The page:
For our April 2017 playlist, we asked contributor Alison C. Rollins to curate a selection of music for us. You can read about her approach to creating the playlist below. Click here to open the playlist in your Spotify app. In James Longenbach’s April 2017 commentary piece, “The Music of Poetry,” he reflects on a poet’s ability to […]

Poetry in Principle

Mind-degradable Manifesto I’ve always wondered what it would feel like to issue a manifesto like in the good old days, but any such assertion nowadays always seems to splinter into its ambiguities, leaving the motivating impulse unmanifest. The burden of poetic process is how easily it spoils even the finest dogma. However, if one located […]

2017 April PAD Challenge: Day 20

After today, we’ll be 67% of the way through this challenge. Only 10 days to go! For today’s prompt, write a task poem. The task can be some glorious duty, or it can be a seemingly small and insignificant job. Or the poem can take someone to task. Show More Summary

Talking With Raquel Gutiérrez After the Geminid Meteor Shower

Today’s featured poet for Entropy’s National Poetry Month is Tucson-based (formerly of LA) writer Raquel Gutiérrez, who also runs the small press Econo Textual Objects. Gutiérrez talks about the relevance of poetry today, influences known and lesser-known, and new work. An excerpt from this conversation follows, but take it all in here. 3) Tell us […]

Friday’s ‘Pizza Poetry Day’ in New Orleans

This is the fourth year that the city of New Orleans has celebrated Pizza Poetry Day, reports the New Orleans Advocate. As part of this most unusual writing prompt, students ages 6–18 are invited to write poems that, after review by interns, teachers, and local poets, will be printed on the insides of pizza boxes. […]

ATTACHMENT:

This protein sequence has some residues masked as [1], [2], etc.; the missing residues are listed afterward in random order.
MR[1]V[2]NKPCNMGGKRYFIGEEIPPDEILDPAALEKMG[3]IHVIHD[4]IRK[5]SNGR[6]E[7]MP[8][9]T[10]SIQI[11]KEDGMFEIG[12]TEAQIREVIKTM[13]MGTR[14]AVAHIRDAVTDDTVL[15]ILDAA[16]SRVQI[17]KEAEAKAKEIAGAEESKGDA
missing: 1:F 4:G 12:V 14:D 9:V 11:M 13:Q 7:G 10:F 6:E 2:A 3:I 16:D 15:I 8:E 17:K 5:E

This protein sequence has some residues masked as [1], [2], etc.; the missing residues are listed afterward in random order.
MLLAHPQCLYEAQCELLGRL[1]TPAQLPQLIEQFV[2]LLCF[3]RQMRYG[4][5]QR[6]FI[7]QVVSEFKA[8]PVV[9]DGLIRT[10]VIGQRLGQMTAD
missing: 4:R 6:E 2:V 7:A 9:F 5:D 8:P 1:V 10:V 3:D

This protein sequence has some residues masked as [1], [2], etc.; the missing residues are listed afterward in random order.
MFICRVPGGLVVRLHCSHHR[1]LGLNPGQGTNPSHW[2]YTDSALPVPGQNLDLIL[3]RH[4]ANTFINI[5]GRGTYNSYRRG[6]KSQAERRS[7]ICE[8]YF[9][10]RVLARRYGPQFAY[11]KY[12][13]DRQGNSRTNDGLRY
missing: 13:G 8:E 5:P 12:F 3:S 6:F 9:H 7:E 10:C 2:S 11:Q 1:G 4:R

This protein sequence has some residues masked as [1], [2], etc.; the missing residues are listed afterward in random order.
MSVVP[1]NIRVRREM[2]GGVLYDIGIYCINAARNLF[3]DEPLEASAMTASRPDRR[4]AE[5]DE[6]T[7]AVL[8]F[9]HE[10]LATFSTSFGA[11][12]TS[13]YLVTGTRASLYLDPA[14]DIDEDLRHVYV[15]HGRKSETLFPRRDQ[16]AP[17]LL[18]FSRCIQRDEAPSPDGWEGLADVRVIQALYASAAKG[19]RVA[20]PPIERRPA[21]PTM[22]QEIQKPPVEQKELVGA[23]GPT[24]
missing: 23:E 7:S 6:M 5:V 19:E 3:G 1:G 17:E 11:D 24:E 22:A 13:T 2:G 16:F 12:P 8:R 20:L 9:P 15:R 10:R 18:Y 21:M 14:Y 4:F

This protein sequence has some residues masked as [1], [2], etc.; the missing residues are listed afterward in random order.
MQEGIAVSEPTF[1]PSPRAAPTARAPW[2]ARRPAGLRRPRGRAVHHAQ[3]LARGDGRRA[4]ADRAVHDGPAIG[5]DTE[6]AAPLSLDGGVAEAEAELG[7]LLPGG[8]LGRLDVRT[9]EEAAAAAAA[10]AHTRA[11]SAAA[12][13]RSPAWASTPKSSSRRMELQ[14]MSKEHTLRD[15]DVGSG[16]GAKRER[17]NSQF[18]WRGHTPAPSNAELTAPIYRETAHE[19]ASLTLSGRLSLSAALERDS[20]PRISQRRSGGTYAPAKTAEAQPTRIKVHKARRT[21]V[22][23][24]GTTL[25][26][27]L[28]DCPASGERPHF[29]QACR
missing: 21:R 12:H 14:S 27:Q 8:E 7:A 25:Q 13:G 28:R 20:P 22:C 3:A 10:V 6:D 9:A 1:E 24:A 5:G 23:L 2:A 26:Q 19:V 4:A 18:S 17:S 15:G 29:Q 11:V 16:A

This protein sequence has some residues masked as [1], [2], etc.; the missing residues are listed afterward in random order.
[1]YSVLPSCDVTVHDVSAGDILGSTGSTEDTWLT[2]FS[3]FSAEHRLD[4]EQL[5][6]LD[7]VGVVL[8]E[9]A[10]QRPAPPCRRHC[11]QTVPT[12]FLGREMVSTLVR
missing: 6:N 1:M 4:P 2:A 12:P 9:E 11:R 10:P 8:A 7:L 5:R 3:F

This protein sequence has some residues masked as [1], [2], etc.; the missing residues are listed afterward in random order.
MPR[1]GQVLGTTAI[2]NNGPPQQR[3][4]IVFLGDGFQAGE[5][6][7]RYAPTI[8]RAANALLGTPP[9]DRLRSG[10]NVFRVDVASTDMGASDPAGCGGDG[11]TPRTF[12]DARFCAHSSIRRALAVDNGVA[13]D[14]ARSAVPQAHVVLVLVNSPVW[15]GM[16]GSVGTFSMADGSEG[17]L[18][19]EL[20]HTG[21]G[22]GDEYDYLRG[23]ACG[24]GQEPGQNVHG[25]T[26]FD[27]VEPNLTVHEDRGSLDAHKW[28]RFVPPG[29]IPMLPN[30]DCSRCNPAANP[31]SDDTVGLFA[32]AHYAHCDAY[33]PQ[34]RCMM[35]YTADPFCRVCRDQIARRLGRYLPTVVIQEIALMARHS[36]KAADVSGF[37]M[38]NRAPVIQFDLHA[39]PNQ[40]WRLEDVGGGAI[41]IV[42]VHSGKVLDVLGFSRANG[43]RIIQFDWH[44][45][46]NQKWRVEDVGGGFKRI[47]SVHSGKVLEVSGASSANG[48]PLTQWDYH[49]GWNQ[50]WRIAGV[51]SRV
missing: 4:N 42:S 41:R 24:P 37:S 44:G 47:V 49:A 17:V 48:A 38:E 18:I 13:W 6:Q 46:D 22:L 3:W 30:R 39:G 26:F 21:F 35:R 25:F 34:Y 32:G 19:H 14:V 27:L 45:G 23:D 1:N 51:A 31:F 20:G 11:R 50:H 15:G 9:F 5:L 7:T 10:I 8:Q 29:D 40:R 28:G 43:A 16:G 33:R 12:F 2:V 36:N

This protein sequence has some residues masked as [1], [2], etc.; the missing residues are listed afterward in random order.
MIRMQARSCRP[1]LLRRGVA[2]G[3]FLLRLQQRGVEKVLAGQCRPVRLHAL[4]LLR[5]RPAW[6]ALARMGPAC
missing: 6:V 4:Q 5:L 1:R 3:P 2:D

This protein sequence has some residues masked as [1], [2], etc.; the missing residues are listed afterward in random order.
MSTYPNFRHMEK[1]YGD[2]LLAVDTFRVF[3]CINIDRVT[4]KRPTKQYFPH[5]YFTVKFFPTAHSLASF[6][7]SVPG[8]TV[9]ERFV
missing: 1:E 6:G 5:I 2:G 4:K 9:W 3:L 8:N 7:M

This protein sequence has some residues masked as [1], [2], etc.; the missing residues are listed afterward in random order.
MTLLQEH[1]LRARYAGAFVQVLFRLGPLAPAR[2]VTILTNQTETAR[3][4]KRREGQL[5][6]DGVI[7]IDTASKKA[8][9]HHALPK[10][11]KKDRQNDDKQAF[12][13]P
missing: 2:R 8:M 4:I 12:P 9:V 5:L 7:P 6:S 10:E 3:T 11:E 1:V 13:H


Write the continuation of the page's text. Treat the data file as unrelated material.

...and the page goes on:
‘To find kisses pressed in books’: One Hundred Years of Gwendolyn Brooks

In this year, the centennial celebration of the writer Gwendolyn Brooks, I attended the National Black Writers Conference Biennial Symposium aptly titled “Our Miss Brooks.” One of the conference organizers interviewed me and asked something to the effect of “what would the literary landscape look like today without the work of Gwendolyn Brooks?” What a […]

2017 April PAD Challenge: Day 19

For today’s prompt, write a memory poem. Pick a memory, any memory. It can be a significant event, but sometimes there are beautiful insignificant moments (that ironically are very significant–quite the paradox). Mine your memories to come up with something good today. Show More Summary

Congratulations to Patricia Spears Jones, Jackson Poetry Prize Winner!

Poets & Writers announced the winner of the 2017 Jackson Poetry Prize today: Patricia Spears Jones! Each year, the prize honors “an American poet of exceptional talent who deserves wider recognition.” Past recipients include Elizabeth Alexander, who inaugurated the prize in 2007, and Will Alexander, who received the $50,000 honor last year. In their citation, […]

The Atlantic on Patricia Lockwood’s Big-R Romantic Endeavor

The Atlantic’s James Parker considers the work of Patricia Lockwood–both her poetry and her sharp wit as exhibited on Twitter, how she “felt [the current political climate] in her whiskers, and she caught it in high-alert prose: the voluptuous illiteracy of Trumpismo.” Lockwood’s memoir, Priestdaddy, comes out in May. More on that: Get past its […]

ORS Poetica (now infused with ghee…)

The inability to write does not arise from a drought, from one part of the trajectory of a being having exhaust in himself all marvels and phantasms, – no more than it stems from anguish (the impossibility to order or disorder forms) – but, in our case, from hesitation before the decisive act, which, in […]